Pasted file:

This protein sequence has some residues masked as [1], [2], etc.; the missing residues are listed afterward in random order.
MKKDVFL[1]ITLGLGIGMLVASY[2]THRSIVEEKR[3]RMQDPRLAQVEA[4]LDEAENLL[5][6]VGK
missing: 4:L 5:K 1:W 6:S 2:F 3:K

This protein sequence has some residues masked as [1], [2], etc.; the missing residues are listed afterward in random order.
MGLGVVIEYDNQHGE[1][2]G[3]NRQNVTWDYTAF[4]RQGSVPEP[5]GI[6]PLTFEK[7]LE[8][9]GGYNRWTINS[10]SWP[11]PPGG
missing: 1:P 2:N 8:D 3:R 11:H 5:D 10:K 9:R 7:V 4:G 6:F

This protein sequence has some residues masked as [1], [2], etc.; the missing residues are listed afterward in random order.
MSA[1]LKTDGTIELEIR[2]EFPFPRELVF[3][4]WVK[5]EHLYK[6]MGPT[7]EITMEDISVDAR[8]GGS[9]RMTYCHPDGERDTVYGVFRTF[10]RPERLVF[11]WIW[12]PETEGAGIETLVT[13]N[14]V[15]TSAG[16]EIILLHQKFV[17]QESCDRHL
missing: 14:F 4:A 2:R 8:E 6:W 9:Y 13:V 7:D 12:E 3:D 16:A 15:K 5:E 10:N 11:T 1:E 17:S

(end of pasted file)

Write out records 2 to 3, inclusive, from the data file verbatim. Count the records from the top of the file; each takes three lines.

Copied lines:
This protein sequence has some residues masked as [1], [2], etc.; the missing residues are listed afterward in random order.
MGLGVVIEYDNQHGE[1][2]G[3]NRQNVTWDYTAF[4]RQGSVPEP[5]GI[6]PLTFEK[7]LE[8][9]GGYNRWTINS[10]SWP[11]PPGG
missing: 1:P 2:N 8:D 3:R 11:H 5:D 10:K 9:R 7:V 4:G 6:F

This protein sequence has some residues masked as [1], [2], etc.; the missing residues are listed afterward in random order.
MSA[1]LKTDGTIELEIR[2]EFPFPRELVF[3][4]WVK[5]EHLYK[6]MGPT[7]EITMEDISVDAR[8]GGS[9]RMTYCHPDGERDTVYGVFRTF[10]RPERLVF[11]WIW[12]PETEGAGIETLVT[13]N[14]V[15]TSAG[16]EIILLHQKFV[17]QESCDRHL
missing: 14:F 4:A 2:R 8:E 6:W 9:Y 13:V 7:D 12:E 3:D 16:A 15:K 5:E 10:N 11:T 1:E 17:S